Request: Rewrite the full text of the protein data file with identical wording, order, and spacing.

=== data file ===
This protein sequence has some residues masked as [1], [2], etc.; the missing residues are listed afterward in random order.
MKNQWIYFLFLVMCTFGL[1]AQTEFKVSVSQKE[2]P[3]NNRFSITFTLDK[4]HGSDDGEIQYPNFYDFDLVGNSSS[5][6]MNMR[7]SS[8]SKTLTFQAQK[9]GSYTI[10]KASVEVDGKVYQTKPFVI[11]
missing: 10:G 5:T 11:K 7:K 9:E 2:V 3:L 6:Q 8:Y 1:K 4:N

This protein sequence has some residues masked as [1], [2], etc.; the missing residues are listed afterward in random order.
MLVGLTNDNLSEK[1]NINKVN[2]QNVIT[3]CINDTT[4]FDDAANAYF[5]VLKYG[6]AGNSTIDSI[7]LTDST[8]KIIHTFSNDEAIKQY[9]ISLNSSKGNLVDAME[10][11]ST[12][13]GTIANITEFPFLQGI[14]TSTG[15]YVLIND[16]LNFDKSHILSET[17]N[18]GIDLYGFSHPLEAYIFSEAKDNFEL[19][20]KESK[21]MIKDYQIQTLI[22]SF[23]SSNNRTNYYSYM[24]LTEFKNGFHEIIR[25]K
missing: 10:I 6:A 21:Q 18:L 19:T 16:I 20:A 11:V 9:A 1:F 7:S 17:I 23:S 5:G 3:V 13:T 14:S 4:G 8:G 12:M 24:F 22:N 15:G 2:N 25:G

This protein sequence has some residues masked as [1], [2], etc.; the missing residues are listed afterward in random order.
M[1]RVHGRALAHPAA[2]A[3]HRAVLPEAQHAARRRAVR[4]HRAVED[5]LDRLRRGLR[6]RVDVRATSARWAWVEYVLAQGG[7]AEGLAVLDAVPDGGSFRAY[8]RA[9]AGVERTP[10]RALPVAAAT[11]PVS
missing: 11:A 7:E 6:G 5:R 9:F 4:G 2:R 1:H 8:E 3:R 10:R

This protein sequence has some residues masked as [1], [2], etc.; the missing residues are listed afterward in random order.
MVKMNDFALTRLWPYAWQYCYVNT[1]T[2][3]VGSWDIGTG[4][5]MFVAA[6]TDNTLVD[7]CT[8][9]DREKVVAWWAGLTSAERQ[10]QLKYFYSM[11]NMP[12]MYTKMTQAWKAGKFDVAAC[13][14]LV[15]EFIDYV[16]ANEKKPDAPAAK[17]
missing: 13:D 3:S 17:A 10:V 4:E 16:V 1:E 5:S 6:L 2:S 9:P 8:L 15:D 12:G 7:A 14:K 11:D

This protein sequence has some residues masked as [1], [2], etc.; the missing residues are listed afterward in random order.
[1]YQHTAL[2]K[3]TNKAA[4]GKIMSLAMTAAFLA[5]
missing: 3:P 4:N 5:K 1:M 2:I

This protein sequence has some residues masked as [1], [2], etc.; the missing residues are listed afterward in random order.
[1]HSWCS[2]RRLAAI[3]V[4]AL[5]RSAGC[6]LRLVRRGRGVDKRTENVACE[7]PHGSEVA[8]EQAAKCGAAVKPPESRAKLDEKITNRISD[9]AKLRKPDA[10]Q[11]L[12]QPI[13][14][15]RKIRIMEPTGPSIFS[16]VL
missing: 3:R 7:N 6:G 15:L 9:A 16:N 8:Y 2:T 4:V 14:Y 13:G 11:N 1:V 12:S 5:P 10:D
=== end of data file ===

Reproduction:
This protein sequence has some residues masked as [1], [2], etc.; the missing residues are listed afterward in random order.
MKNQWIYFLFLVMCTFGL[1]AQTEFKVSVSQKE[2]P[3]NNRFSITFTLDK[4]HGSDDGEIQYPNFYDFDLVGNSSS[5][6]MNMR[7]SS[8]SKTLTFQAQK[9]GSYTI[10]KASVEVDGKVYQTKPFVI[11]
missing: 10:G 5:T 11:K 7:K 9:E 2:V 3:L 6:Q 8:Y 1:K 4:N

This protein sequence has some residues masked as [1], [2], etc.; the missing residues are listed afterward in random order.
MLVGLTNDNLSEK[1]NINKVN[2]QNVIT[3]CINDTT[4]FDDAANAYF[5]VLKYG[6]AGNSTIDSI[7]LTDST[8]KIIHTFSNDEAIKQY[9]ISLNSSKGNLVDAME[10][11]ST[12][13]GTIANITEFPFLQGI[14]TSTG[15]YVLIND[16]LNFDKSHILSET[17]N[18]GIDLYGFSHPLEAYIFSEAKDNFEL[19][20]KESK[21]MIKDYQIQTLI[22]SF[23]SSNNRTNYYSYM[24]LTEFKNGFHEIIR[25]K
missing: 10:I 6:A 21:Q 18:L 19:T 16:I 20:A 11:V 9:A 1:F 7:S 17:I 23:S 5:G 3:V 13:T 14:S 4:G 8:G 12:M 24:F 22:N 15:G 2:N 25:G

This protein sequence has some residues masked as [1], [2], etc.; the missing residues are listed afterward in random order.
M[1]RVHGRALAHPAA[2]A[3]HRAVLPEAQHAARRRAVR[4]HRAVED[5]LDRLRRGLR[6]RVDVRATSARWAWVEYVLAQGG[7]AEGLAVLDAVPDGGSFRAY[8]RA[9]AGVERTP[10]RALPVAAAT[11]PVS
missing: 11:A 7:E 6:G 5:R 9:F 4:G 2:R 1:H 8:E 3:R 10:R

This protein sequence has some residues masked as [1], [2], etc.; the missing residues are listed afterward in random order.
MVKMNDFALTRLWPYAWQYCYVNT[1]T[2][3]VGSWDIGTG[4][5]MFVAA[6]TDNTLVD[7]CT[8][9]DREKVVAWWAGLTSAERQ[10]QLKYFYSM[11]NMP[12]MYTKMTQAWKAGKFDVAAC[13][14]LV[15]EFIDYV[16]ANEKKPDAPAAK[17]
missing: 13:D 3:S 17:A 10:V 4:E 16:V 1:E 5:S 6:L 2:S 9:P 8:L 15:D 12:G 7:A 14:K 11:D

This protein sequence has some residues masked as [1], [2], etc.; the missing residues are listed afterward in random order.
[1]YQHTAL[2]K[3]TNKAA[4]GKIMSLAMTAAFLA[5]
missing: 3:P 4:N 5:K 1:M 2:I

This protein sequence has some residues masked as [1], [2], etc.; the missing residues are listed afterward in random order.
[1]HSWCS[2]RRLAAI[3]V[4]AL[5]RSAGC[6]LRLVRRGRGVDKRTENVACE[7]PHGSEVA[8]EQAAKCGAAVKPPESRAKLDEKITNRISD[9]AKLRKPDA[10]Q[11]L[12]QPI[13][14][15]RKIRIMEPTGPSIFS[16]VL
missing: 3:R 7:N 6:G 15:L 9:A 16:N 8:Y 2:T 4:V 14:Y 13:G 11:N 1:V 12:S 5:P 10:D